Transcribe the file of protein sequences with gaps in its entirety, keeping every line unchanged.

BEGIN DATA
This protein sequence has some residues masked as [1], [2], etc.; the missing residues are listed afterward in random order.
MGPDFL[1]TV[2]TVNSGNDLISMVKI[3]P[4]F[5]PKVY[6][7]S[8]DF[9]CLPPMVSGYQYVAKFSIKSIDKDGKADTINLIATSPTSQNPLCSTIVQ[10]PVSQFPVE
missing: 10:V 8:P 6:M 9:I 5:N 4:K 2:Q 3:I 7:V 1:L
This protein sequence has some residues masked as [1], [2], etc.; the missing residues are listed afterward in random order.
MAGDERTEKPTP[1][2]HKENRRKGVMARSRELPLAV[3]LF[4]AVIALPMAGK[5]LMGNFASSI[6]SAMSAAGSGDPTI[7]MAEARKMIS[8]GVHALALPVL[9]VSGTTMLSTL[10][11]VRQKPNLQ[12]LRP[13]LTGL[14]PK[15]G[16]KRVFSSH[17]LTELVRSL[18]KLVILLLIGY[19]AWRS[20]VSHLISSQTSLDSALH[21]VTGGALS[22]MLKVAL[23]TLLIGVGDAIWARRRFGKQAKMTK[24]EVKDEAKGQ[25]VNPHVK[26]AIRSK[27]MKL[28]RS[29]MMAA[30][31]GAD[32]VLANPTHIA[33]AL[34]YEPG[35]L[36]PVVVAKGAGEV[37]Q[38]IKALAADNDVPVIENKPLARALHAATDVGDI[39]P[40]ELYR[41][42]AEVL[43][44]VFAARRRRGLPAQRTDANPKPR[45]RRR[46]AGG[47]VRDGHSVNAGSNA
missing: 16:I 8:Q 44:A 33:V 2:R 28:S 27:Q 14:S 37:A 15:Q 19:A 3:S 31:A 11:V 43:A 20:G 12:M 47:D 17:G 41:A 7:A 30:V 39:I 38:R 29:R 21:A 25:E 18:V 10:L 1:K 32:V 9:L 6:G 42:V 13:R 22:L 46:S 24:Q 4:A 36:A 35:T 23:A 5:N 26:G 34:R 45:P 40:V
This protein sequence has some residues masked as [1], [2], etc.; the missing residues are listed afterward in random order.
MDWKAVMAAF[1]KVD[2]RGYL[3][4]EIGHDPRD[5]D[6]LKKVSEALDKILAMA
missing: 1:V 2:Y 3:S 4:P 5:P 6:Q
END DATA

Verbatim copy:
This protein sequence has some residues masked as [1], [2], etc.; the missing residues are listed afterward in random order.
MGPDFL[1]TV[2]TVNSGNDLISMVKI[3]P[4]F[5]PKVY[6][7]S[8]DF[9]CLPPMVSGYQYVAKFSIKSIDKDGKADTINLIATSPTSQNPLCSTIVQ[10]PVSQFPVE
missing: 10:V 8:P 6:M 9:I 5:N 4:K 2:Q 3:I 7:V 1:L
This protein sequence has some residues masked as [1], [2], etc.; the missing residues are listed afterward in random order.
MAGDERTEKPTP[1][2]HKENRRKGVMARSRELPLAV[3]LF[4]AVIALPMAGK[5]LMGNFASSI[6]SAMSAAGSGDPTI[7]MAEARKMIS[8]GVHALALPVL[9]VSGTTMLSTL[10][11]VRQKPNLQ[12]LRP[13]LTGL[14]PK[15]G[16]KRVFSSH[17]LTELVRSL[18]KLVILLLIGY[19]AWRS[20]VSHLISSQTSLDSALH[21]VTGGALS[22]MLKVAL[23]TLLIGVGDAIWARRRFGKQAKMTK[24]EVKDEAKGQ[25]VNPHVK[26]AIRSK[27]MKL[28]RS[29]MMAA[30][31]GAD[32]VLANPTHIA[33]AL[34]YEPG[35]L[36]PVVVAKGAGEV[37]Q[38]IKALAADNDVPVIENKPLARALHAATDVGDI[39]P[40]ELYR[41][42]AEVL[43][44]VFAARRRRGLPAQRTDANPKPR[45]RRR[46]AGG[47]VRDGHSVNAGSNA
missing: 16:I 8:Q 44:A 33:V 2:R 28:S 27:Q 14:S 37:A 15:Q 19:A 3:S 31:A 11:V 43:A 20:G 12:M 47:D 17:G 41:A 7:A 30:V 39:I 38:R 29:R 21:A 25:E 18:V 10:L 1:K 32:V 9:L 6:G 42:V 13:R 22:L 46:S 24:Q 4:A 36:A 35:T 23:A 5:N 26:G 34:R 45:P 40:V
This protein sequence has some residues masked as [1], [2], etc.; the missing residues are listed afterward in random order.
MDWKAVMAAF[1]KVD[2]RGYL[3][4]EIGHDPRD[5]D[6]LKKVSEALDKILAMA
missing: 1:V 2:Y 3:S 4:P 5:P 6:Q